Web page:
WASHINGTON — The US Department of Agriculture made only minor changes from May in its June 10 World Agricultural Supply and Demand Estimates report, lowering total supply for both this year and next year by 50,000 short tons, raw value.

For the current 2020-21 marketing year, the USDA forecast “other program” sugar imports at 250,000 tons, down 50,000 tons from May, a move expected by some in the trade.

“Re-export imports for 2020-21 are estimated at 250,000 tons and are lowered on the basis of the pace to date,” the USDA said.

As a result, total supply was lowered a like amount to 14,020,000 tons. With no changes in the forecast use of sugar for the current year, ending stocks likewise were lowered 50,000 tons to 1,755,000 tons, though still up 137,000 tons from 2019-20. The ending stocks-to-use ratio was forecast at 14.3%, down from 14.7% as the May forecast but up from 12.9% last year.

The only change in the USDA’s forecast for 2021-22 (which begins Oct. 1, 2021) was the carryover of the change in other program imports, reflected in lower beginning stocks at 1,755,000 tons. Forecasts for domestic production, imports and deliveries all were unchanged from May. Ending stocks in 2021-22 were forecast at 1,452,000 tons, down 50,000 tons from May and down 303,000 tons from 2020-21, but that will change in a few weeks when the 2021-22 specialty sugar tariff-rate quota is announced. Currently, TRQ imports are forecast at World Trade Organization and free trade agreement minimums. The ending stocks-to-use ratio for 2021-22 was forecast at 11.84%, down from 12.2% in May.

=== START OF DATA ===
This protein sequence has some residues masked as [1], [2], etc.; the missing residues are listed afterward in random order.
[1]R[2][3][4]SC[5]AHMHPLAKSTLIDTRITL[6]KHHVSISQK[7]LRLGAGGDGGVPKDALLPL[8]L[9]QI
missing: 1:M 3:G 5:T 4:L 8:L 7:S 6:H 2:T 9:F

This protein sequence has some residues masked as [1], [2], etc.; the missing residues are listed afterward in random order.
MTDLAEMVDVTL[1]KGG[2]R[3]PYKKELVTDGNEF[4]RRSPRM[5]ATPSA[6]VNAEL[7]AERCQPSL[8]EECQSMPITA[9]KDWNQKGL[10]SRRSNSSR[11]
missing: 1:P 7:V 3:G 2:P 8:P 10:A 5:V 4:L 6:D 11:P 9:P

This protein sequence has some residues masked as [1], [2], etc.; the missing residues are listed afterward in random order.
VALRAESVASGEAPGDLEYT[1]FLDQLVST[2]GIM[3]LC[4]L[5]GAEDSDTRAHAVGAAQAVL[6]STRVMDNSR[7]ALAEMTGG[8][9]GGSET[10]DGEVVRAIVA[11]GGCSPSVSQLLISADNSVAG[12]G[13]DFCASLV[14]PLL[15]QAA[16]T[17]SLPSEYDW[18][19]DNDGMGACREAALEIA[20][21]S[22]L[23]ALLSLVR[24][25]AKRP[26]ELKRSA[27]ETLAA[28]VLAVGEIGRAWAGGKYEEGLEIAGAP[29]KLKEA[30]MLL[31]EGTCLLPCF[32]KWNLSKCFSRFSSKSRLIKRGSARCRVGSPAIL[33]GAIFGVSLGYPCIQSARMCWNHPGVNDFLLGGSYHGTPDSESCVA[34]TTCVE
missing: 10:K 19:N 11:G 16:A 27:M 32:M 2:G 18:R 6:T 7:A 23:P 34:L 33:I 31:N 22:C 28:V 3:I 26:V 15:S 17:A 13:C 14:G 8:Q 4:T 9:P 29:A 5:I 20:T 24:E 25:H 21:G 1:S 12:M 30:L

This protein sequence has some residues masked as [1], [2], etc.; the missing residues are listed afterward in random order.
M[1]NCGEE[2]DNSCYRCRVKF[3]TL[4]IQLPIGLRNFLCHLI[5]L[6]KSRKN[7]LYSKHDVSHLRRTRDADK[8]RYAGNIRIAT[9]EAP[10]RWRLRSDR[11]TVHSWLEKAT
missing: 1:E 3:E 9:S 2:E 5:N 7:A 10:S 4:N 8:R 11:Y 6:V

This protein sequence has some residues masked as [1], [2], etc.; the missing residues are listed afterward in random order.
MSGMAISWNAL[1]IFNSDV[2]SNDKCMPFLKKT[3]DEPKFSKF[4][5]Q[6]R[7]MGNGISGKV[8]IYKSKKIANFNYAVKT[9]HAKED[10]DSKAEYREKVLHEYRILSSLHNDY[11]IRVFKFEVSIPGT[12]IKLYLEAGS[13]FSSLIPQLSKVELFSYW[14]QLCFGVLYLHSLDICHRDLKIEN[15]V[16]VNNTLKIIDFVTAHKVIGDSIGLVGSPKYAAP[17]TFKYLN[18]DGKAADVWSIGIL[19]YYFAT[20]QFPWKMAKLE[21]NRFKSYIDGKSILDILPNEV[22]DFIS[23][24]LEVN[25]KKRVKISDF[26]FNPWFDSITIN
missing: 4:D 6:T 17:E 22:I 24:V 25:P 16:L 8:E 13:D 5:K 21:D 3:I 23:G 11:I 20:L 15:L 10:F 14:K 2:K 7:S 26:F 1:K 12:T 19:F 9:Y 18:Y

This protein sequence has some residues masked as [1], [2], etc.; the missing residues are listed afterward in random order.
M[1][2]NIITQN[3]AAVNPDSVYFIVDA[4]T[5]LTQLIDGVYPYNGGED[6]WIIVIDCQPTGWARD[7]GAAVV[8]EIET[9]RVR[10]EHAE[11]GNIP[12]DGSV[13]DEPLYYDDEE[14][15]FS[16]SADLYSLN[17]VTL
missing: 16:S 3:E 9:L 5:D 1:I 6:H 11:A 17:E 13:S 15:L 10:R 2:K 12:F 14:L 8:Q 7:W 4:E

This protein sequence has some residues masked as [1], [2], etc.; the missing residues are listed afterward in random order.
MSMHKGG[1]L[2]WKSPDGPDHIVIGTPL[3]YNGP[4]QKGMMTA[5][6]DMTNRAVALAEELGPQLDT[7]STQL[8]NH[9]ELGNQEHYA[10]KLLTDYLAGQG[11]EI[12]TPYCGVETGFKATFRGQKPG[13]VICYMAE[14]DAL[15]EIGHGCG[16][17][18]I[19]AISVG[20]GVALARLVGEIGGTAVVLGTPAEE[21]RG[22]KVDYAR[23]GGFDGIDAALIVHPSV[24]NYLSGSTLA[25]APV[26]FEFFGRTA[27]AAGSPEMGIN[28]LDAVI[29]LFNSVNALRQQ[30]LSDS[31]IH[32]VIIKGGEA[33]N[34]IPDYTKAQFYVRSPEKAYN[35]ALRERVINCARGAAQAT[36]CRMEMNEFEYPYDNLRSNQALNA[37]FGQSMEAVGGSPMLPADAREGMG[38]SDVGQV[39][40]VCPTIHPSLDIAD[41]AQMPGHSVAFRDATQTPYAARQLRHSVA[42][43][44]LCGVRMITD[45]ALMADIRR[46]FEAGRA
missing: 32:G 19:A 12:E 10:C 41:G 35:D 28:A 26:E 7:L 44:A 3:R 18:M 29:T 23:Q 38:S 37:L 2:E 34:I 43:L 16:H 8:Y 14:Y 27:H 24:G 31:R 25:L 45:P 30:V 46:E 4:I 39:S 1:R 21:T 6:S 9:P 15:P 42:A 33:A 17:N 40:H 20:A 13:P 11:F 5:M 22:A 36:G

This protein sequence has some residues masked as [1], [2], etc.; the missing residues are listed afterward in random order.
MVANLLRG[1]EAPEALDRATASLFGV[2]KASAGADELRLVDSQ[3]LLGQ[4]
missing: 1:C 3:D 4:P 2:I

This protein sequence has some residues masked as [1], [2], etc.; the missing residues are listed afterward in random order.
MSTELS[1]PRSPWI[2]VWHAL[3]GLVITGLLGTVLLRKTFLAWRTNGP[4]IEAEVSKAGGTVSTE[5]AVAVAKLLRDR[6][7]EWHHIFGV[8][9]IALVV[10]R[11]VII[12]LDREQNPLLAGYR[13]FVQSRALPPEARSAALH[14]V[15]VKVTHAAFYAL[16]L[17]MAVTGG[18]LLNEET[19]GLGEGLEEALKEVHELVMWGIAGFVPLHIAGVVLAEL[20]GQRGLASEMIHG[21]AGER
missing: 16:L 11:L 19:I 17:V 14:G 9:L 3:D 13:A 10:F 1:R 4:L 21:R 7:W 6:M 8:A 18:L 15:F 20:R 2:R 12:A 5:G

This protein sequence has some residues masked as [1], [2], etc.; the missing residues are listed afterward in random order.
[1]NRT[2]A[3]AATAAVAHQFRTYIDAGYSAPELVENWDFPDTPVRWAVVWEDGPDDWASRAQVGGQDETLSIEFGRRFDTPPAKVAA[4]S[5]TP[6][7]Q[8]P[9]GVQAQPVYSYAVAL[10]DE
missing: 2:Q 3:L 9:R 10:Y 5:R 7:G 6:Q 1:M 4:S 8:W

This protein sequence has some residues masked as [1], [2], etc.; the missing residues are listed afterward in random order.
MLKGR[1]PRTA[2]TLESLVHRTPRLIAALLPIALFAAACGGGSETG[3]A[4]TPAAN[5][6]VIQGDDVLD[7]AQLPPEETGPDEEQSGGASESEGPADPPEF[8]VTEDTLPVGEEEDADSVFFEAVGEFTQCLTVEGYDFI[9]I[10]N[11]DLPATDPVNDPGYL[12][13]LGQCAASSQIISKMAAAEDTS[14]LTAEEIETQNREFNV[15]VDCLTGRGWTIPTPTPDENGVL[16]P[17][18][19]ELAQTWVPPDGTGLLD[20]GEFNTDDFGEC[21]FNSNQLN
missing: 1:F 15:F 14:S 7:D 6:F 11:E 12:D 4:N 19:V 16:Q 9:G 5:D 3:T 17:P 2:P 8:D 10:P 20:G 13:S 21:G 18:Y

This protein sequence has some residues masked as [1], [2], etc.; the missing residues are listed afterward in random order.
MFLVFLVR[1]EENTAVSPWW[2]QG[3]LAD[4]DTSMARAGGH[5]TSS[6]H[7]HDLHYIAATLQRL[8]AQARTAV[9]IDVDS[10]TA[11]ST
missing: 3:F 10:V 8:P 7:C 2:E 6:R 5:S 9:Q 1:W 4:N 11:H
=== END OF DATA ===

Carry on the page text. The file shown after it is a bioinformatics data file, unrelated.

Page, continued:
Mexico’s 2020-21 sugar production was forecast at 5,700,000 tonnes, actual weight, down 125,000 tonnes from May “due to a campaign cut short by an early onset of seasonal rains in several regional production areas,” the USDA said.

“Exports other than those to the United States under the suspension agreement provisions are reduced by the 125,000-tonne amount, leaving ending stocks unchanged at 910,417 tonnes,” the USDA said.

There were no changes to 2021-22 forecasts for Mexico.